The left like to use hunting as political weapon (even though hunting is known not to be a vote-changing issue), cynically exploiting the public’s understandable lack of knowledge of an activity that hardly touches their lives.

It is puzzling why some Conservatives play along with this game, although if they read the propaganda put out by the so-called Conservatives Against Fox Hunting (CAFH) and nothing else, it might explain their choice. The CAFH website says in response to Theresa May’s comments on fox hunting, “The party should instead be looking at improving standards for the tens of millions of farm animals by… installing CCTV in slaughterhouses. It would be a shame if we have to once again focus on this repeal issue – which is negative and nasty – when we could be putting all our energies into helping to advance farm animal welfare.”

They overlook the fact that just such a commitment, plus proposals on live exports and pet sales, is in the Conservative manifesto – important animal welfare measures, which the CAFH has helped the media overlook by concentrating on hunting.

The CAFH has strong links with the normally Labour-supporting League Against Cruel Sports, and their policies are virtually identical. The ‘founder’ of the group is a League committee member and the funding of the CAFH remained a mystery until it was recently revealed to be a group that has given thousands of pounds to the Labour Party and others opposed to the Tory Party.

Just a few months ago Conservative Central Office demanded that all official party logos be removed from CAFH literature and website, emphasising that the group does not speak for the party. Many believe that the CAFH is just the League in a different guise.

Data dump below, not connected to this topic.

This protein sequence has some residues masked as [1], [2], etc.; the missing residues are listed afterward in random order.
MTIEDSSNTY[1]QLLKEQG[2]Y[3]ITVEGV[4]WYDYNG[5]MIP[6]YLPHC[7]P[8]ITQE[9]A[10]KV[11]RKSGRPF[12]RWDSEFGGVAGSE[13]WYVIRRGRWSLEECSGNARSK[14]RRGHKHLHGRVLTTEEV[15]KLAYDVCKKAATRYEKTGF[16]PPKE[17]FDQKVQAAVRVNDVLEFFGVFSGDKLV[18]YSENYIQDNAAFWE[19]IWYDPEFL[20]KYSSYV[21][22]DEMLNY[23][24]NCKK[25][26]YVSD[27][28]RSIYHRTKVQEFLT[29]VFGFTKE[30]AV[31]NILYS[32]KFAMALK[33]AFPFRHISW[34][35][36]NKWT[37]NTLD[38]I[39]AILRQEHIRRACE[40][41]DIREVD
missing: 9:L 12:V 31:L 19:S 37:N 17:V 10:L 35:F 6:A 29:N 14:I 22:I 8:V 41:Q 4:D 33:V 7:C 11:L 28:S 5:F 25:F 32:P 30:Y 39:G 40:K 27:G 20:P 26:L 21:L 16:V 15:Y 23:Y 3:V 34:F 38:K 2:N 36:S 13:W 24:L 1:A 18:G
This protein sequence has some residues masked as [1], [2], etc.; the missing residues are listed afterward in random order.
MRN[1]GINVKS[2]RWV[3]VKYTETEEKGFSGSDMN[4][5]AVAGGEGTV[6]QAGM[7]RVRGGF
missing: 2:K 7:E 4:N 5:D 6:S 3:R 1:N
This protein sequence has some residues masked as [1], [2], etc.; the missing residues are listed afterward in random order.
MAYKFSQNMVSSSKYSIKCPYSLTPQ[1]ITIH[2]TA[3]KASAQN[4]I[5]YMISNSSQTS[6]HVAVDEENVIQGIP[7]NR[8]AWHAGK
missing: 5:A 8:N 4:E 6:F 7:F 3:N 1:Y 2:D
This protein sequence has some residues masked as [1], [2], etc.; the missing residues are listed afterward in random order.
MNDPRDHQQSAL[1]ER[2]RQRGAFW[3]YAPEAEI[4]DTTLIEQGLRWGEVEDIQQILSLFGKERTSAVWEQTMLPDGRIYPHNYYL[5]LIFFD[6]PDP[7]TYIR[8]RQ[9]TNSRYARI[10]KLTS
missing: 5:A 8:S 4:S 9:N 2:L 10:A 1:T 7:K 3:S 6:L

Instead of putting out misleading propaganda, it would be helpful if the CAFH, the League, and all those opposed to hunting with dogs told us what they support, rather than what they dislike.

Do they accept any form of wildlife management? If so, what methods do they advocate? Do they understand that hunting doesn’t exist in isolation and that something else will take its place? Do they think the remaining methods are more humane? How do they square the support for ‘rewilding’ with their opposition to hunting? Why are the kills by the wolf and the lynx acceptable when a kill using dogs is unacceptable? What do they have to say about the hundreds of thousands of animals shot out as a direct result of the Hunting Act? Where is the scientific evidence that underpins a hunting ban?

Many people who oppose hunting have no idea about the difference between pest control and wildlife management – the latter being more about the health and limit of the wildlife population left alive, rather than the numbers killed. The selective ability of scenting hounds to find the quarry animal and the chase, the natural way of removing the old, weak, diseased and sick animals, fits perfectly into that process.

In addition, there is no chance of wounding, as the animal is either killed or escapes unscathed. Why would such a unique method be banned, other than through ignorance or prejudice?

The reason we don’t hear answers to these questions is that it’s easy for voices to be united against hunting, but much harder to agree on what takes its place. In short, Conservative candidates are being duped, and they would do well not to commit to any position if unsure about the facts, at least until there is a proper debate on the evidence presented.

The sole reason anti-hunting groups oppose the Conservative proposal to debate the future of the Hunting Act is because any proper scrutiny of their law is likely to show that a hunting ban is detrimental to wild animal welfare. But for others, like John Prescott, all this is irrelevant; if you think a fake fox can gain you votes, why worry about the real ones?